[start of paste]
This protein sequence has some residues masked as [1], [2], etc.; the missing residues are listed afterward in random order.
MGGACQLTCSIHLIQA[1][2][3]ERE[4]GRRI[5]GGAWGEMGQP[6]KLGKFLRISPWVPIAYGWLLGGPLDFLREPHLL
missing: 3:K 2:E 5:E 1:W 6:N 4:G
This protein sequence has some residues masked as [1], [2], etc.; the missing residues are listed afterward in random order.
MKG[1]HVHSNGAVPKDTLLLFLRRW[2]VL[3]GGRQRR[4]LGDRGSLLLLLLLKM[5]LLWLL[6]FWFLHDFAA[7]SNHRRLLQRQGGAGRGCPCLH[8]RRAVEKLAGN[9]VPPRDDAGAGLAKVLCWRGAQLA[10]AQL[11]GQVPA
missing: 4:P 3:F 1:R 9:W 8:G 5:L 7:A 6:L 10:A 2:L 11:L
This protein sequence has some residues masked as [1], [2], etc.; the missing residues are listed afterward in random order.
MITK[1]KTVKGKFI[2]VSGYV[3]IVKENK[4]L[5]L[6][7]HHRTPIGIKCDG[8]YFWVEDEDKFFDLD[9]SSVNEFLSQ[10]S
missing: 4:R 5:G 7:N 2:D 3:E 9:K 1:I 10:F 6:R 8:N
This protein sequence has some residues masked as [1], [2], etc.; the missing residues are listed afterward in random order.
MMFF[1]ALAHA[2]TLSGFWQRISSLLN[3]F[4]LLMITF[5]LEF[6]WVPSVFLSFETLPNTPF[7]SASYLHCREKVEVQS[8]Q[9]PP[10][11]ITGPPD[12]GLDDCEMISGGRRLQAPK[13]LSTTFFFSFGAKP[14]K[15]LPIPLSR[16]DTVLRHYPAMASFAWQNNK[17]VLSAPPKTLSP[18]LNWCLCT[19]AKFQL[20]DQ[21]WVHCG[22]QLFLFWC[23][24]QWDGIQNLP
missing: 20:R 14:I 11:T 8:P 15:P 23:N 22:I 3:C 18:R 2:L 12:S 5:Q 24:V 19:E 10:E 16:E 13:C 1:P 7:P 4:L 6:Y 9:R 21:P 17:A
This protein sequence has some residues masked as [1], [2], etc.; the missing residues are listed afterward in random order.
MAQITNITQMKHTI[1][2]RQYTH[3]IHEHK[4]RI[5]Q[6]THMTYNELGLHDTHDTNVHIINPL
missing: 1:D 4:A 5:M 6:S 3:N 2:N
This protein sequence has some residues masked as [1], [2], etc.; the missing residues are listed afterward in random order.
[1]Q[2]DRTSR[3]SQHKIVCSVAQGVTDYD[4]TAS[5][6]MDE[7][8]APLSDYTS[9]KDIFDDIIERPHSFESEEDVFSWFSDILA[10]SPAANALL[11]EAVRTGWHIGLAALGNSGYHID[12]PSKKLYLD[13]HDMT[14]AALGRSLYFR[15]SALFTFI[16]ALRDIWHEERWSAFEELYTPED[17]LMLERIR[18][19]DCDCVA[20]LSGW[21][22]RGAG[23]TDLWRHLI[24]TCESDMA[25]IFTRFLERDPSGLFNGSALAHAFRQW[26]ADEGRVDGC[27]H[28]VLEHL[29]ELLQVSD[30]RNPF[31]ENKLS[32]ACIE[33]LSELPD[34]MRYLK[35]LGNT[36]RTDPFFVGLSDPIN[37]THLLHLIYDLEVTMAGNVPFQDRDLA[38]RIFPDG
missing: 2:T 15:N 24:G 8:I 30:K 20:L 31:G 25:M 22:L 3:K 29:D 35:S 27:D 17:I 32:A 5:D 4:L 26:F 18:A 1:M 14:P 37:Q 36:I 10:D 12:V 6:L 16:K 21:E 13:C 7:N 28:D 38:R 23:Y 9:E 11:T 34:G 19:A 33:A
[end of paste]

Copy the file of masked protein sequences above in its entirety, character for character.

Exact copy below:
This protein sequence has some residues masked as [1], [2], etc.; the missing residues are listed afterward in random order.
MGGACQLTCSIHLIQA[1][2][3]ERE[4]GRRI[5]GGAWGEMGQP[6]KLGKFLRISPWVPIAYGWLLGGPLDFLREPHLL
missing: 3:K 2:E 5:E 1:W 6:N 4:G
This protein sequence has some residues masked as [1], [2], etc.; the missing residues are listed afterward in random order.
MKG[1]HVHSNGAVPKDTLLLFLRRW[2]VL[3]GGRQRR[4]LGDRGSLLLLLLLKM[5]LLWLL[6]FWFLHDFAA[7]SNHRRLLQRQGGAGRGCPCLH[8]RRAVEKLAGN[9]VPPRDDAGAGLAKVLCWRGAQLA[10]AQL[11]GQVPA
missing: 4:P 3:F 1:R 9:W 8:G 5:L 7:A 6:L 10:A 2:L 11:L
This protein sequence has some residues masked as [1], [2], etc.; the missing residues are listed afterward in random order.
MITK[1]KTVKGKFI[2]VSGYV[3]IVKENK[4]L[5]L[6][7]HHRTPIGIKCDG[8]YFWVEDEDKFFDLD[9]SSVNEFLSQ[10]S
missing: 4:R 5:G 7:N 2:D 3:E 9:K 1:I 10:F 6:R 8:N
This protein sequence has some residues masked as [1], [2], etc.; the missing residues are listed afterward in random order.
MMFF[1]ALAHA[2]TLSGFWQRISSLLN[3]F[4]LLMITF[5]LEF[6]WVPSVFLSFETLPNTPF[7]SASYLHCREKVEVQS[8]Q[9]PP[10][11]ITGPPD[12]GLDDCEMISGGRRLQAPK[13]LSTTFFFSFGAKP[14]K[15]LPIPLSR[16]DTVLRHYPAMASFAWQNNK[17]VLSAPPKTLSP[18]LNWCLCT[19]AKFQL[20]DQ[21]WVHCG[22]QLFLFWC[23][24]QWDGIQNLP
missing: 20:R 14:I 11:T 8:P 15:P 23:N 22:I 3:C 18:R 2:L 12:S 5:Q 24:V 19:E 10:E 16:E 13:C 1:P 7:P 4:L 6:Y 9:R 21:P 17:A
This protein sequence has some residues masked as [1], [2], etc.; the missing residues are listed afterward in random order.
MAQITNITQMKHTI[1][2]RQYTH[3]IHEHK[4]RI[5]Q[6]THMTYNELGLHDTHDTNVHIINPL
missing: 1:D 4:A 5:M 6:S 3:N 2:N
This protein sequence has some residues masked as [1], [2], etc.; the missing residues are listed afterward in random order.
[1]Q[2]DRTSR[3]SQHKIVCSVAQGVTDYD[4]TAS[5][6]MDE[7][8]APLSDYTS[9]KDIFDDIIERPHSFESEEDVFSWFSDILA[10]SPAANALL[11]EAVRTGWHIGLAALGNSGYHID[12]PSKKLYLD[13]HDMT[14]AALGRSLYFR[15]SALFTFI[16]ALRDIWHEERWSAFEELYTPED[17]LMLERIR[18][19]DCDCVA[20]LSGW[21][22]RGAG[23]TDLWRHLI[24]TCESDMA[25]IFTRFLERDPSGLFNGSALAHAFRQW[26]ADEGRVDGC[27]H[28]VLEHL[29]ELLQVSD[30]RNPF[31]ENKLS[32]ACIE[33]LSELPD[34]MRYLK[35]LGNT[36]RTDPFFVGLSDPIN[37]THLLHLIYDLEVTMAGNVPFQDRDLA[38]RIFPDG
missing: 2:T 15:N 24:G 8:I 30:K 20:L 31:G 25:M 22:L 3:K 29:D 35:S 27:D 17:I 32:A 5:D 4:L 26:F 18:A 1:M 14:P 37:Q 36:I 10:D 12:V 6:L 16:K 21:E 13:C 7:N 28:D 38:R 23:Y 9:E 11:T 34:G 19:A 33:A